The cost of living for Americans increased in January, but at a slower pace than most economists were forecasting.
Consumer prices edged up 0.2% for the month and annual inflation rose 2.6%, according to the Consumer Price Index, or CPI, data released by the Labor Department on Friday. The same December readings came in at 0.2% (revised upward from 0.1%) and 2.7%, respectively.
The CPI is the government’s key inflation barometer, measuring inflation at the consumer level. January’s increase marks the fifth straight month of 0.2% gains. Most analysts were expecting a rise of 0.3%. Either inflation level is tame.
"The broader picture remains one of subdued inflation, and this gives the Fed ample reason to stay on the sidelines until at least very late in the year," Aaron Smith, a senior economist at Moody’s Economy.com in West Chester, Pennsylvania, was quoted on Bloomberg.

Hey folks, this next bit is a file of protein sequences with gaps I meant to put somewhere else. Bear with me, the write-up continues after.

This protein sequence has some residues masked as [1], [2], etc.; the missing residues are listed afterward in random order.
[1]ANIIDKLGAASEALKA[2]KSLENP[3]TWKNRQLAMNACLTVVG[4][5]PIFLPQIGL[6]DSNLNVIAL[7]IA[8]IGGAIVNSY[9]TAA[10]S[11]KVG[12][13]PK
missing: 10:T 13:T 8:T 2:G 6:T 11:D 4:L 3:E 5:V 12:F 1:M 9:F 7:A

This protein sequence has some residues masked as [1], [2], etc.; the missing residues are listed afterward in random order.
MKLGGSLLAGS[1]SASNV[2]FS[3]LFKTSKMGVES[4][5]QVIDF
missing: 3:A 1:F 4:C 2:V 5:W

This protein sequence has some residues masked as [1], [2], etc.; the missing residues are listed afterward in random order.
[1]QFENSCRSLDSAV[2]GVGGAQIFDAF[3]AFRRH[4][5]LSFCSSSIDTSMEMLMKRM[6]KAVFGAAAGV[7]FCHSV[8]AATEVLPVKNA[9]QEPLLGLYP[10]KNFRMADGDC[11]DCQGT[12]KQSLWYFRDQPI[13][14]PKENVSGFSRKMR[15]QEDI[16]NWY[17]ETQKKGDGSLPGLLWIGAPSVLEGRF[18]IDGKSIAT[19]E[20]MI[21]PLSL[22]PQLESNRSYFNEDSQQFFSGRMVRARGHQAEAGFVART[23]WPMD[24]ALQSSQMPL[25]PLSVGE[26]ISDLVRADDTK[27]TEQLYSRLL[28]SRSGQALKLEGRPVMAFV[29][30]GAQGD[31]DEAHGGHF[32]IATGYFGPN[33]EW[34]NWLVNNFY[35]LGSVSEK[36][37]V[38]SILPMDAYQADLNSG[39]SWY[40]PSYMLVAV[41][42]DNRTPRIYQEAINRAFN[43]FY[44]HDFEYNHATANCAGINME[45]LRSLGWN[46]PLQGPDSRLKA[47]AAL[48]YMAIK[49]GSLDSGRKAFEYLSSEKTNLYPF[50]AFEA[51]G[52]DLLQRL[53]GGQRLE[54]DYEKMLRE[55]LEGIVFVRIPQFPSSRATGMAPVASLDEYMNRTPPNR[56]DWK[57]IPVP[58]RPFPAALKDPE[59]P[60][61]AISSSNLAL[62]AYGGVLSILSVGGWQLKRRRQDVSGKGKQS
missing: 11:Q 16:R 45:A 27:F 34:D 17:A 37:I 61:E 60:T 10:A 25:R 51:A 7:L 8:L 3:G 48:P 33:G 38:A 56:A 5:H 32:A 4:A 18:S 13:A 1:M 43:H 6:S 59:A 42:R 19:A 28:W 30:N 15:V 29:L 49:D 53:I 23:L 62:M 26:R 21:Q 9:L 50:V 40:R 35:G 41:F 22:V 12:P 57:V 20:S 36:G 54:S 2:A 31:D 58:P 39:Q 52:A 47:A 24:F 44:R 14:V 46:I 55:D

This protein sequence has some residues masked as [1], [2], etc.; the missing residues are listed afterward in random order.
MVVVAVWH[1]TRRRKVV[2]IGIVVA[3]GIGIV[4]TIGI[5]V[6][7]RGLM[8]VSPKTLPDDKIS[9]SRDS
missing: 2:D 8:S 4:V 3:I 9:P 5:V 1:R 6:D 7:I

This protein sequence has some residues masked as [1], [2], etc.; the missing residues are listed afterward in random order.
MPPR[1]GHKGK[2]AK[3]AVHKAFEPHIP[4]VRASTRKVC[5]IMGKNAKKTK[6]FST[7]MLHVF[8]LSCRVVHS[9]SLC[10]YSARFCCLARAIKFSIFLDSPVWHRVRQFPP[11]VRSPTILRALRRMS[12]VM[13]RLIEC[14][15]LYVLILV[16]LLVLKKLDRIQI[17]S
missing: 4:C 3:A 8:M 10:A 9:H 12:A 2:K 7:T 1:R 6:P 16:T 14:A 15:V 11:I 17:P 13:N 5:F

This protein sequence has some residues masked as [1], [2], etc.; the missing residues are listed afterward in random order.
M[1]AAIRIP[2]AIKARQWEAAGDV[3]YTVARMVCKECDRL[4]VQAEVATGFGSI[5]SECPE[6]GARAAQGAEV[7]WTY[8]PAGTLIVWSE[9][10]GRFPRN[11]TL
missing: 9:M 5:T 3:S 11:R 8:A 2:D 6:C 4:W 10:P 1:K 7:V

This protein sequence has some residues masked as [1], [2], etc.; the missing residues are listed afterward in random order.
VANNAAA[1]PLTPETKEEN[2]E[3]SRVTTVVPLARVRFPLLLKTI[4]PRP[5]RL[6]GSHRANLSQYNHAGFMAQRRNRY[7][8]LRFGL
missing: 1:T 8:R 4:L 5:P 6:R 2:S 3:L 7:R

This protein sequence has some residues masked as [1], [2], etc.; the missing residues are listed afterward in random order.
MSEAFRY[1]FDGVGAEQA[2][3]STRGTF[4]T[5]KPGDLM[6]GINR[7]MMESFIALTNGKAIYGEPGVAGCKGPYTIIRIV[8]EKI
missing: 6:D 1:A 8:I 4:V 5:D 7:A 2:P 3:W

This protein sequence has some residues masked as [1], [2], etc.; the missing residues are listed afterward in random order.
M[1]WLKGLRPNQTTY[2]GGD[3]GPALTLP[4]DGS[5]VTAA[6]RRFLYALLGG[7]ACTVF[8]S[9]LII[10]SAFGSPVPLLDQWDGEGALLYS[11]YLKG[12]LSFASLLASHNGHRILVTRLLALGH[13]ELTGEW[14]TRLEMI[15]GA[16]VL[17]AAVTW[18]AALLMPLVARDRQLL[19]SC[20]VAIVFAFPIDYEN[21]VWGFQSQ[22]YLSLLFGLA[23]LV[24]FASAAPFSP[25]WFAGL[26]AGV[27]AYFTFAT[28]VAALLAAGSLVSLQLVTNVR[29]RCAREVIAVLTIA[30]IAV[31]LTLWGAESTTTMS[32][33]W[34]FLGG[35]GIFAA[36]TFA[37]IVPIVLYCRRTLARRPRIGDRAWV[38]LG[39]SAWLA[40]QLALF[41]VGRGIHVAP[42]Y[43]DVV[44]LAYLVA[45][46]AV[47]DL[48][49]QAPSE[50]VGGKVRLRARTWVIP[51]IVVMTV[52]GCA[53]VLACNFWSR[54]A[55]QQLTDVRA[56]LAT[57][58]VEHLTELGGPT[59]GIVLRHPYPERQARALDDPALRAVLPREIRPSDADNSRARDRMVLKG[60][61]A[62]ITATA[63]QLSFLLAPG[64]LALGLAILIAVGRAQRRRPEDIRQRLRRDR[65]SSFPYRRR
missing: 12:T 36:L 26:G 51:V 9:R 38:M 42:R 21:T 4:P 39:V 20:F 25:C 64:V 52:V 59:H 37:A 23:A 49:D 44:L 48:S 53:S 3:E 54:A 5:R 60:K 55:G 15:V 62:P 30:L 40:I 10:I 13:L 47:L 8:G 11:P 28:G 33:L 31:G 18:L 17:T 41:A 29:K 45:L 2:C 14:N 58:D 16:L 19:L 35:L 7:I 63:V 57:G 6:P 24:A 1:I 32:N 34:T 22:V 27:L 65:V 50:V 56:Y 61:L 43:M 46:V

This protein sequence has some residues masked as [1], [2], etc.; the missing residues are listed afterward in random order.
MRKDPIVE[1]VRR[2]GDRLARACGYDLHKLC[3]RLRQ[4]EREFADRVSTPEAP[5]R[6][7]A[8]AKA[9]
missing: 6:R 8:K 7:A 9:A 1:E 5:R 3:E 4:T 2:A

Excluding volatile food and energy prices, the core CPI surprisingly fell 0.1% in January versus a 0.1% gain in December, a number analysts were again expecting. The core 12-month reading is up 1.6%.
With the first batch of 2010 CPI figures now available for the year, the US Inflation Calculator is updated, and the buying power of the U.S. dollar can now be compared between any dates from 1913 to 2010. Additionally, the following inflation rate and data pages:
- Historic CPI Data (1913 – 2010)
- US Inflation Rates (2000 – 2010)
- Historical Inflation Rates (1914 – 2010)
- Rate of Inflation, Annual Averages
A more in depth analysis of January consumer prices may be read at U.S. Inflation Rises 2.6%.